This note accompanies the follow episode(s):
The Writer’s Almanac for November 15, 2017: Bell Bottoms and Platform Shoes

November 15, 2017: on this day: Moratorium March on Washington

On this date in 1969, the Vietnam Moratorium Committee staged one of the biggest anti-war protests in American history. It followed a month after a massive demonstration and teach-in dubbed the Moratorium to End the War in Vietnam. As many as half a million people gathered for this day’s event, the Moratorium March on Washington. Protesters marched down Pennsylvania Avenue to the Washington Monument, where they listened to speeches by anti-war politicians and sang John Lennon’s new anthem “Give Peace a Chance,” led by Pete Seeger. Arlo Guthrie; Peter, Paul, and Mary; and the cast of the musical Hair also performed. The Moratorium March followed immediately after the three-day March Against Death, in which 40,000 silent protestors walked in single file down Pennsylvania Avenue, each carrying a sign bearing the name of a dead soldier.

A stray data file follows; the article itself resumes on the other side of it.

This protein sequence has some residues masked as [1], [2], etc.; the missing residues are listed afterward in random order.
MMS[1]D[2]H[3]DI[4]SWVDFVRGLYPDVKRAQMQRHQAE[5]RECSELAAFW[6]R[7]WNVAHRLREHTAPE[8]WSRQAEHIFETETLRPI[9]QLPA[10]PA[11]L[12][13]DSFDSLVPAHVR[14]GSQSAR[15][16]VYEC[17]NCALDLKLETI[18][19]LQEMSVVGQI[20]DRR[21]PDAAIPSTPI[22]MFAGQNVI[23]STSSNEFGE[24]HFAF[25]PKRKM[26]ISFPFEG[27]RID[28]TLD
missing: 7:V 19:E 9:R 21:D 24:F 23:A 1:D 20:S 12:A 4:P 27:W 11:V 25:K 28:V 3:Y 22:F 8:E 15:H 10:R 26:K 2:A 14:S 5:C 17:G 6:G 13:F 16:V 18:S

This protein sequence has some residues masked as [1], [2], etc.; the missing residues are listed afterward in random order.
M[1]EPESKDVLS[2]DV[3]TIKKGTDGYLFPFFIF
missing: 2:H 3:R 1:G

“The predominant event of the day was that of a great and peaceful army of dissent moving through the city,” the New York Times reported. The Times also described the crowd as “predominantly youthful” and a “mass gathering of the moderate and radical Left … old-style liberals; Communists and pacifists and a sprinkling of the violent New Left.”

Other protests were held around the world in support of the Washington moratorium. A quarter of a million people gathered in San Francisco. Future U.S. president Bill Clinton organized an anti-war event in Oxford, England, where he was a Rhodes scholar.

President Nixon had promised during his 1968 presidential campaign to withdraw from Vietnam, but —10 months into his term — had so far failed to deliver. He was not swayed by the protests, and said, “As far as this kind of activity is concerned, we expect it; however under no circumstances will I be affected whatever by it.” He watched sports on TV in the White House while the demonstration was taking place.